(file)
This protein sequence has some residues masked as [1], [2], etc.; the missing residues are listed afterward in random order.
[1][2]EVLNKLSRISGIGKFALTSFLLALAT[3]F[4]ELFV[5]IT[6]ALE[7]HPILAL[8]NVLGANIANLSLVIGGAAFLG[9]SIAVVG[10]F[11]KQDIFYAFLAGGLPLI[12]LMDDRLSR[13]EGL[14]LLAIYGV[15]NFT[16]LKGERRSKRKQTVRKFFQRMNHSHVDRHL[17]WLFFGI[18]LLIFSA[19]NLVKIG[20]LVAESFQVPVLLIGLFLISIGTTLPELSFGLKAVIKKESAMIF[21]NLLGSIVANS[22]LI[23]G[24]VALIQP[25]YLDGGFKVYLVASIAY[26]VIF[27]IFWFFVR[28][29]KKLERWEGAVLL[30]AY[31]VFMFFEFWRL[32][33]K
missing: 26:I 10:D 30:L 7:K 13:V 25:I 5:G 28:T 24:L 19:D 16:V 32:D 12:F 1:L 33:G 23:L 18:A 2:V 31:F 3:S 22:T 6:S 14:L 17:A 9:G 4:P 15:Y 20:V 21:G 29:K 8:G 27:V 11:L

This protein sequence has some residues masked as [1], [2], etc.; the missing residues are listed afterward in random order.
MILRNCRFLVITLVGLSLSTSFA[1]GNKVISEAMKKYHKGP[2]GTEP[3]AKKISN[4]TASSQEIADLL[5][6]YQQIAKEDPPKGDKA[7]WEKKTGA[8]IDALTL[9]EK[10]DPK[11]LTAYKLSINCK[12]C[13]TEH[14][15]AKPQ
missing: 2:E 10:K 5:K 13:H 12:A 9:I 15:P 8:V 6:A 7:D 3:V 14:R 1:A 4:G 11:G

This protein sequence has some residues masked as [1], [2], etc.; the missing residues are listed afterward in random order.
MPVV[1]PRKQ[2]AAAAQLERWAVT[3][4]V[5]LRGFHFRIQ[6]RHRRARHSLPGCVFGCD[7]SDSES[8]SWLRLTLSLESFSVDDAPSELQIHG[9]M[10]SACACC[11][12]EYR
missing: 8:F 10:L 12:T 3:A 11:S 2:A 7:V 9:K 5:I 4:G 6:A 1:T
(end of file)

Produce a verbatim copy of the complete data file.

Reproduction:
This protein sequence has some residues masked as [1], [2], etc.; the missing residues are listed afterward in random order.
[1][2]EVLNKLSRISGIGKFALTSFLLALAT[3]F[4]ELFV[5]IT[6]ALE[7]HPILAL[8]NVLGANIANLSLVIGGAAFLG[9]SIAVVG[10]F[11]KQDIFYAFLAGGLPLI[12]LMDDRLSR[13]EGL[14]LLAIYGV[15]NFT[16]LKGERRSKRKQTVRKFFQRMNHSHVDRHL[17]WLFFGI[18]LLIFSA[19]NLVKIG[20]LVAESFQVPVLLIGLFLISIGTTLPELSFGLKAVIKKESAMIF[21]NLLGSIVANS[22]LI[23]G[24]VALIQP[25]YLDGGFKVYLVASIAY[26]VIF[27]IFWFFVR[28][29]KKLERWEGAVLL[30]AY[31]VFMFFEFWRL[32][33]K
missing: 26:I 10:D 30:L 7:K 13:V 25:I 5:G 28:T 24:L 19:D 16:V 32:D 12:F 1:L 33:G 23:L 18:A 2:V 31:F 3:S 22:T 6:S 14:L 17:A 9:G 4:P 15:Y 20:V 21:G 29:K 8:G 27:V 11:L

This protein sequence has some residues masked as [1], [2], etc.; the missing residues are listed afterward in random order.
MILRNCRFLVITLVGLSLSTSFA[1]GNKVISEAMKKYHKGP[2]GTEP[3]AKKISN[4]TASSQEIADLL[5][6]YQQIAKEDPPKGDKA[7]WEKKTGA[8]IDALTL[9]EK[10]DPK[11]LTAYKLSINCK[12]C[13]TEH[14][15]AKPQ
missing: 2:E 10:K 5:K 13:H 12:A 9:I 15:P 8:V 6:A 7:D 3:V 14:R 1:A 4:G 11:G

This protein sequence has some residues masked as [1], [2], etc.; the missing residues are listed afterward in random order.
MPVV[1]PRKQ[2]AAAAQLERWAVT[3][4]V[5]LRGFHFRIQ[6]RHRRARHSLPGCVFGCD[7]SDSES[8]SWLRLTLSLESFSVDDAPSELQIHG[9]M[10]SACACC[11][12]EYR
missing: 8:F 10:L 12:T 3:A 11:S 2:A 7:V 9:K 5:I 4:G 6:A 1:T